‘lt's a fairly traumatic area.‘ admits Chapman. ‘There was one guy attached to the show who is a freemason. I‘m not going to tell you his name. but we had a glorious row halfway through filming. but I think he realised in the end that the film isn‘t

Joanna Roth. Jenny McCrindle. David O'Hara and John Sessions in Jute City

really about that. it just connects in with the whole text. The freemason references tie in quite closely with the themes of loyalty. The main characters are brothers. and there's lots ofstuff about how they related to their mother and their world. The freemasonry bit backed that up. with its themes of loyalty and duty and the like.‘

Ifall this sounds a mite complex. well that‘s because it is. but it‘s not absolutely necessary to grasp every detail ofwhat is essentially a

: character-driven drama. ‘The characters should carry the ideas.' says Chapman. ‘1 think that‘s true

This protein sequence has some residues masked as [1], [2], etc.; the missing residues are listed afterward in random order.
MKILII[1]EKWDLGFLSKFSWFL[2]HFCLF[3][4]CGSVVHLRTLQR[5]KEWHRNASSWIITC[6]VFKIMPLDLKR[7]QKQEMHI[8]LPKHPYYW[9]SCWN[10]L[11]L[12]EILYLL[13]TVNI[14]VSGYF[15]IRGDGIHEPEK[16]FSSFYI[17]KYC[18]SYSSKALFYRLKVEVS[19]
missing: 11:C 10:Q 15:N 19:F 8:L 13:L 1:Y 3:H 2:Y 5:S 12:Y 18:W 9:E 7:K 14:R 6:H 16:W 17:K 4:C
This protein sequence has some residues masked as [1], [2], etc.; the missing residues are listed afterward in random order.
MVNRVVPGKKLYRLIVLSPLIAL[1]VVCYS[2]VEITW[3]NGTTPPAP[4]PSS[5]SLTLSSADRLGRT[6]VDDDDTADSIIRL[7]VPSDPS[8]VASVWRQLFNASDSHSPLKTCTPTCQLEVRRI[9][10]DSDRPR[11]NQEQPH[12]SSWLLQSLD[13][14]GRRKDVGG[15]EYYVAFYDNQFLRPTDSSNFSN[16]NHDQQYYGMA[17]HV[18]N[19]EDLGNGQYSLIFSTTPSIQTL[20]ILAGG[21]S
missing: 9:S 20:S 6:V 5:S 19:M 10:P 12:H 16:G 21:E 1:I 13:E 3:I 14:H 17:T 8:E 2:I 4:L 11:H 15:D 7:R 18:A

of any good piece of drama. If you want to write a

lecture. go and speak in a pulpit. We’re making

what we hope is a popular drama. and character is what people watch.'

Adding the advice that the character of Sammy is the key to unravelling the plot. Chapman promises that everything will be clear by the final episode. with the serial coming to what he describes as an ‘epic Sergio Leone-style ending’ in the Highlands. Who knows. maybe even the Dundee tourist trade will pick up.

J ute ( ‘in starts on I} B( ‘l on Sunday 2 7 October a!

' 9. 20pm.

Panic stations

"it Mike McShane



repeat themselves.’

when its done brilliantly despite the fact that 95 per cent of sitcoms are execrable crap. Similarly people only get tired of improvisers when they

Slattery admits that Whose Line needs new games to maintain the

steamrollerolerudition andliterary reference,’ he says. ‘That was his way

, of panicking. And the only way I could

' find to stop him in his tracks, to pull the carpet from underneath him, and get a word in edgeways was to jump in with a nob joke. It’s the smutty bits which